Best Shrimp Po’Boy Recipe How to Make Shrimp Po’Boys – Advice Eating

Caitlin Benzel

If you can’t make it to New Orleans for an authentic shrimp po’boy, don’t worry – this recipe is the next best thing! Featuring crispy deep-fried shrimp on crusty French bread, topped with a zesty, flavorful mayo, it’s the ultimate dinner sandwich that’s every bit as delicious as cheeseburgers and hoagies. If you’re a fan of shrimp recipes, this is definitely one to try!

Why is it called Po’boy?

The name Po’boy, shortened to “poor boy,” was attached to this delicious sandwich when it rose to fame during a New Orleans streetcar strike in the late 1920s. Originally intended as a cheap lunch that spiced up leftover bread with flavorful toppings, po’boys — especially shrimp po’boys — have exploded in popularity since their humble beginnings.

What’s on a Po’boy?

While oyster po’boys and roast beef po’boys with “debris” (gravy) are delicious, it’s hard to beat a po’boy with golden fried shrimp. It can be difficult to find authentic, crunchy-yet-tender Po’boy bread outside of New Orleans (pro tip: you can often find similar breads in Vietnamese grocery stores), but you can substitute French bread (the soft kind, none baguettes). Aside from the crispy fried shrimp, Po’boys are stuffed with shredded iceberg lettuce, tomatoes, pickles, and of course, that special sauce.

What’s in the po boy sauce?

This Po’boy sauce is based on a French Cajun classic, tartar sauce. It’s super easy to make – just season your favorite mayonnaise with some Creole spice and mustard, along with capers, hot sauce, horseradish, lemon, garlic and a drizzle of Worcestershire sauce. Like all Cajun, it’s packed with flavor and great with any type of seafood or for dipping chips!

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Preparation time:





Total time:





For the sauce:


coarse grain or Creole mustard

1 tablespoon.

capers, drained and chopped


prepared horseradish

1 1/2 tsp.

Creole spice

1 teaspoon.

Worcester sauce

For the sandwich:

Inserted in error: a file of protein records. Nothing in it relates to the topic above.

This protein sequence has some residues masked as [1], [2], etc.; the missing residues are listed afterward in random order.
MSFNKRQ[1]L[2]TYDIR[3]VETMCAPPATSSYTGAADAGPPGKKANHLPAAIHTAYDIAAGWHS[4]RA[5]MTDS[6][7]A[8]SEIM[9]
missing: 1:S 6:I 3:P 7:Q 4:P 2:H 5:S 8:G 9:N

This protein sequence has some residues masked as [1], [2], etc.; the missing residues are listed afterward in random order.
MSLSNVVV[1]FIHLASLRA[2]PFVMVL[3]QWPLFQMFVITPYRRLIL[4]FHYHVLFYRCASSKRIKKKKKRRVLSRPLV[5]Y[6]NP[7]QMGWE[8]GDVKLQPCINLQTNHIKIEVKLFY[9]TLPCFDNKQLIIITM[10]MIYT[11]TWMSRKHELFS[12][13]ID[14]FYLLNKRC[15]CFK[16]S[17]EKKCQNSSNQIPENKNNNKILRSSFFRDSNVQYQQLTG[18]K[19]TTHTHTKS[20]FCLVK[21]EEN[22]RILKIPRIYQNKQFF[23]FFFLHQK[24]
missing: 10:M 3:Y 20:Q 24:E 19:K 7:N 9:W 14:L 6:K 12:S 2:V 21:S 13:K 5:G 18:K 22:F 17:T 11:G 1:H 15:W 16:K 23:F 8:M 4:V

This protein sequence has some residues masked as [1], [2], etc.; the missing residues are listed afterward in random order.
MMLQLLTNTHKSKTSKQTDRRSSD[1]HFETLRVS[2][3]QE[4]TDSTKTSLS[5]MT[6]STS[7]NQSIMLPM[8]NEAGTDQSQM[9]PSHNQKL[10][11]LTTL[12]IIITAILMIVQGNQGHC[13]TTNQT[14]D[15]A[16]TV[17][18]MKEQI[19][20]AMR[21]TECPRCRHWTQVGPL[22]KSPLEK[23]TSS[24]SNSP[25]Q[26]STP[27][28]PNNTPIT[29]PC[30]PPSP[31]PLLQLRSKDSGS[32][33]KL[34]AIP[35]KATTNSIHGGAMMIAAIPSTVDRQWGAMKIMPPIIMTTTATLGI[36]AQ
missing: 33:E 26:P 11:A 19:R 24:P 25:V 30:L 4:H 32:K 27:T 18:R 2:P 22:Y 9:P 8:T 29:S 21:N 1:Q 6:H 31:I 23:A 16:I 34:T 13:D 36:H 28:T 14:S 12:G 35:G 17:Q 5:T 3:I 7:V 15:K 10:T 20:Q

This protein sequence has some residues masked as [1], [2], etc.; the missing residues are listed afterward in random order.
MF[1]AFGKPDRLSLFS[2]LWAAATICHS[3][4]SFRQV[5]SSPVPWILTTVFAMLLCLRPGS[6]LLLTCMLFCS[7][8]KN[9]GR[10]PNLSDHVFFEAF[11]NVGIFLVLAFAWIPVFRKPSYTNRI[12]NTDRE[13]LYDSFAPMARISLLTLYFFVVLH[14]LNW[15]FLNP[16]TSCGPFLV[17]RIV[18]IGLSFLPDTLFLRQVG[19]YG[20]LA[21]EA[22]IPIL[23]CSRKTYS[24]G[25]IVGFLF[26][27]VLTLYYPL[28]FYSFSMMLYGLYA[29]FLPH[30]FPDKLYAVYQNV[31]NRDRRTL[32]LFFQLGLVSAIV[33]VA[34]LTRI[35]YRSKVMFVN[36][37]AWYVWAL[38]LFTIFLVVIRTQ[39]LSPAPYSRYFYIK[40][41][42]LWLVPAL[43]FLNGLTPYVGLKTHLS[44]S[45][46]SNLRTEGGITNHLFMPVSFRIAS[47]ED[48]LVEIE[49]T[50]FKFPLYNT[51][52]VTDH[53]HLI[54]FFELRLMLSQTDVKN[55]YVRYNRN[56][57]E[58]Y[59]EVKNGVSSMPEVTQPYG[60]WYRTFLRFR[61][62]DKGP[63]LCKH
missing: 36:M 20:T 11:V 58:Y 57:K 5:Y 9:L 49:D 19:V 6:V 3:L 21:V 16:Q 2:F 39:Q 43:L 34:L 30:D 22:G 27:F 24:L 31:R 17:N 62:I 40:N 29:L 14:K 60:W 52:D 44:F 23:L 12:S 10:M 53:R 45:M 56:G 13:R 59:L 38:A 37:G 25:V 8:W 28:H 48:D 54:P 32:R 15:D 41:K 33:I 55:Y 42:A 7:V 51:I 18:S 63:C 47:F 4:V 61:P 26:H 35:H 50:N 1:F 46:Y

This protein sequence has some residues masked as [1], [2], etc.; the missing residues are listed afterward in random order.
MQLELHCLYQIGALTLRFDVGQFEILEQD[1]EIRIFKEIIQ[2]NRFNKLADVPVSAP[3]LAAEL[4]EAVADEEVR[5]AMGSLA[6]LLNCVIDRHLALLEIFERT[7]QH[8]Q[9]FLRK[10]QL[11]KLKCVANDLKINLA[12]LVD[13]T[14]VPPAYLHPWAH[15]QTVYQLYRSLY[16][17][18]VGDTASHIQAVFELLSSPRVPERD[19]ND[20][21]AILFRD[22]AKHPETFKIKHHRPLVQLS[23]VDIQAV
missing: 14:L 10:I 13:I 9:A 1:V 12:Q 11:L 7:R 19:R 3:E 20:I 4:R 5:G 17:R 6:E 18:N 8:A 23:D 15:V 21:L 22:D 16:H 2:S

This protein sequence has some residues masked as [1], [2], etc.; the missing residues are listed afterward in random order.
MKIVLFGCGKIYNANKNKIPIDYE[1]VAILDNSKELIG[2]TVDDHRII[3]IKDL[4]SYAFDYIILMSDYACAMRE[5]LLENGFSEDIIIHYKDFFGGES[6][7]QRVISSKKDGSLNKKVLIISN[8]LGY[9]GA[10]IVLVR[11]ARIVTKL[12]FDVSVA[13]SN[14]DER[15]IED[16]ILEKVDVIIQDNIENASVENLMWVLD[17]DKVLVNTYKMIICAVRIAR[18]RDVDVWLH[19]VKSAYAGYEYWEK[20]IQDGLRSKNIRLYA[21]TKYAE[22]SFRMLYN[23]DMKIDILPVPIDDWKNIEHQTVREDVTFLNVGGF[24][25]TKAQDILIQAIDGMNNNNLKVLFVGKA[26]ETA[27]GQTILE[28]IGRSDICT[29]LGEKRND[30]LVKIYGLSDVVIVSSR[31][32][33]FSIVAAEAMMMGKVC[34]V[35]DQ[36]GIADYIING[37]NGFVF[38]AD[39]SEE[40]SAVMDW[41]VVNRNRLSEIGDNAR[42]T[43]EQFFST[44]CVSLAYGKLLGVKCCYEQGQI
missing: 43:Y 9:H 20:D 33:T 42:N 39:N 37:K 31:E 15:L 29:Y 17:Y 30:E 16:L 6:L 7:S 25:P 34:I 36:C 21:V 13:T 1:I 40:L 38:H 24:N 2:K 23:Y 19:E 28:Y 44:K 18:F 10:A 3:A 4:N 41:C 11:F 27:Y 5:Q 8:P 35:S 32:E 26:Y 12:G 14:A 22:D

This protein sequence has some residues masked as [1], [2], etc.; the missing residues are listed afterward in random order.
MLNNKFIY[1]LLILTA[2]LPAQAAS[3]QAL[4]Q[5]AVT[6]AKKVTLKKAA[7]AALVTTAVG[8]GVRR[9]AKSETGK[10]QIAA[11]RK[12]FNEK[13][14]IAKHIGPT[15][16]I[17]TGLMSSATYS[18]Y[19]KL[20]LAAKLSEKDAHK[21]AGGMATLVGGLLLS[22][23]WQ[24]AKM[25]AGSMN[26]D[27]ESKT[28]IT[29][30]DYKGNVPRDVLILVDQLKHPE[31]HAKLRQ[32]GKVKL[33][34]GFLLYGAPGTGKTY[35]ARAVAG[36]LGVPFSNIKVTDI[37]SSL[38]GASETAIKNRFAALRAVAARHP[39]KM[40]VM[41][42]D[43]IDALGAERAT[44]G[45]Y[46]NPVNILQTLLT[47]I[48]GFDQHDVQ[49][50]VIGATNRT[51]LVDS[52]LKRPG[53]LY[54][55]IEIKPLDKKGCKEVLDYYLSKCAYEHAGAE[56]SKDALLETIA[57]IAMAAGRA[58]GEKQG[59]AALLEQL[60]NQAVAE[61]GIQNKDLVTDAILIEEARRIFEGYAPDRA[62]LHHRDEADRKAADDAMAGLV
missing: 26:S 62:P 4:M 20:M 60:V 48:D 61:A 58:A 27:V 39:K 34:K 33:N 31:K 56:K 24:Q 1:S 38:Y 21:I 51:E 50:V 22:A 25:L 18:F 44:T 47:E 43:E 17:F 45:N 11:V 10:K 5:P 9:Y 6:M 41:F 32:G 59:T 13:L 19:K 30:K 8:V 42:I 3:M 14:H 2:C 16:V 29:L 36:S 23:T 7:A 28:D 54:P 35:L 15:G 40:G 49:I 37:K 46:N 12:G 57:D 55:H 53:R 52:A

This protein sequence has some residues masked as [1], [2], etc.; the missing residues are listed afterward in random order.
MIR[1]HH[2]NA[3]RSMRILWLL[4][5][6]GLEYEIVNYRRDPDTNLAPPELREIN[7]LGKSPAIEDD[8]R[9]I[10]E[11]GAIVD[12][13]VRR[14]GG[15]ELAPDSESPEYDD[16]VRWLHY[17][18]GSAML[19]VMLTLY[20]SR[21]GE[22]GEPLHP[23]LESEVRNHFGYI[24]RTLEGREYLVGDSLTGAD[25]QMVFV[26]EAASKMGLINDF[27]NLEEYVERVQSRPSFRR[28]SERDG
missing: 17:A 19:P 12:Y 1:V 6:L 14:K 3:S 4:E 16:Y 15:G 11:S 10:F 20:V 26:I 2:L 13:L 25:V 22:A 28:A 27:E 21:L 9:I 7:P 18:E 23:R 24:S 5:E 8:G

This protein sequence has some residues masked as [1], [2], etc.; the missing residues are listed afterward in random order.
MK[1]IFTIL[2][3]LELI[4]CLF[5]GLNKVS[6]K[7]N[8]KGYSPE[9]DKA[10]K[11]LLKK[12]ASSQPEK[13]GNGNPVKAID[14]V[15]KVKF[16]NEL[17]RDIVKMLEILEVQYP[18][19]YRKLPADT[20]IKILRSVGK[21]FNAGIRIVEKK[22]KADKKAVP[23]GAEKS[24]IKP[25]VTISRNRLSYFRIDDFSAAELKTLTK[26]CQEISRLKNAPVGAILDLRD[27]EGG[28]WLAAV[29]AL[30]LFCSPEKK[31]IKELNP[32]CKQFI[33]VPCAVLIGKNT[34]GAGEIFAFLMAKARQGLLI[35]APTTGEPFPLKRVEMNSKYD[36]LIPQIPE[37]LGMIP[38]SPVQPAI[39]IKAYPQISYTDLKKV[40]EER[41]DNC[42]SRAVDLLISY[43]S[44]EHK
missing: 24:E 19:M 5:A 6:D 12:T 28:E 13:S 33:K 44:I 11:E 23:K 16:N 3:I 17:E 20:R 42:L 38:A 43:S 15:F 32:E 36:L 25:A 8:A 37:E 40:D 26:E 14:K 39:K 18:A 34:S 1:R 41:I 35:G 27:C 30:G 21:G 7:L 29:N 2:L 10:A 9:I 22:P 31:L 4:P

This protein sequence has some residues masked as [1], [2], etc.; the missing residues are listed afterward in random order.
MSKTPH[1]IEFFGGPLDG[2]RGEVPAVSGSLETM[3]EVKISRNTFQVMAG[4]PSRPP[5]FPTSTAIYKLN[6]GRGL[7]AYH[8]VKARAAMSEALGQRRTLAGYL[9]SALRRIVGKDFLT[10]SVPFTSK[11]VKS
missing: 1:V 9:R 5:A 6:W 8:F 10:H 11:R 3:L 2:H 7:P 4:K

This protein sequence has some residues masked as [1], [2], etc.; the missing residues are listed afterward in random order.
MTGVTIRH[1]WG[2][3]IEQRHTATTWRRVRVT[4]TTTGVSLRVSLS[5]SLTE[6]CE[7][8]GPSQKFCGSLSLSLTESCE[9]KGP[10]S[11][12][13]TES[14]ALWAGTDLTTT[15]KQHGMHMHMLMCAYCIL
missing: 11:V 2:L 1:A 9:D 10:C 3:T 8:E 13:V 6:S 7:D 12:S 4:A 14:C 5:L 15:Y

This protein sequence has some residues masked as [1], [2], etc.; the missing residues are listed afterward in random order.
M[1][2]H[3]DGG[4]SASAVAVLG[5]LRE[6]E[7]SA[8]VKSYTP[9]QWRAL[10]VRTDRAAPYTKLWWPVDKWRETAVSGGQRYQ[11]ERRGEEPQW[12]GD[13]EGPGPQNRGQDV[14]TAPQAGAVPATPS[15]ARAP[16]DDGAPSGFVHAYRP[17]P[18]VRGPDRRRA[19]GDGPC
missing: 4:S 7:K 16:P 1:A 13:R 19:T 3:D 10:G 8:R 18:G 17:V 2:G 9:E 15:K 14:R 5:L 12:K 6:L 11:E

Vegetable or peanut oil for frying

2 pounds.

medium prawns, peeled and deveined


Hoagie buns or 6-inch pieces of French bread, split lengthways

3 c.

crushed iceberg lettuce


Tomatoes, thinly sliced

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  1. For the sauce: In a medium bowl, stir together the mayonnaise, mustard, capers, hot sauce, lemon juice, horseradish, Creole seasonings, Worcestershire sauce, and garlic. Put aside.
  2. For the sandwich: In a large cast-iron skillet, heat 1 inch oil to 375° over medium-high heat. Pour buttermilk into a shallow bowl. In another shallow bowl, stir together the cornmeal and Creole spices. Dip the shrimp in batches in the buttermilk, allowing excess milk to drip off. Dip the shrimp in the cornmeal and shake off the excess.
  3. Fry the shrimp in batches, until golden and crispy, 2 to 3 minutes, turning occasionally. Place on a baking sheet lined with kitchen paper to drain. Season with salt.
  4. Spread the cut surfaces of the buns with the sauce. Top evenly with shredded lettuce, sliced ​​tomatoes, pickles, and fried shrimp. Serve with hot sauce and the remaining sauce, if you like.

Use an instant-read thermometer to keep an eye on the oil temperature as you cook the shrimp, and adjust the heat of the oven as needed.

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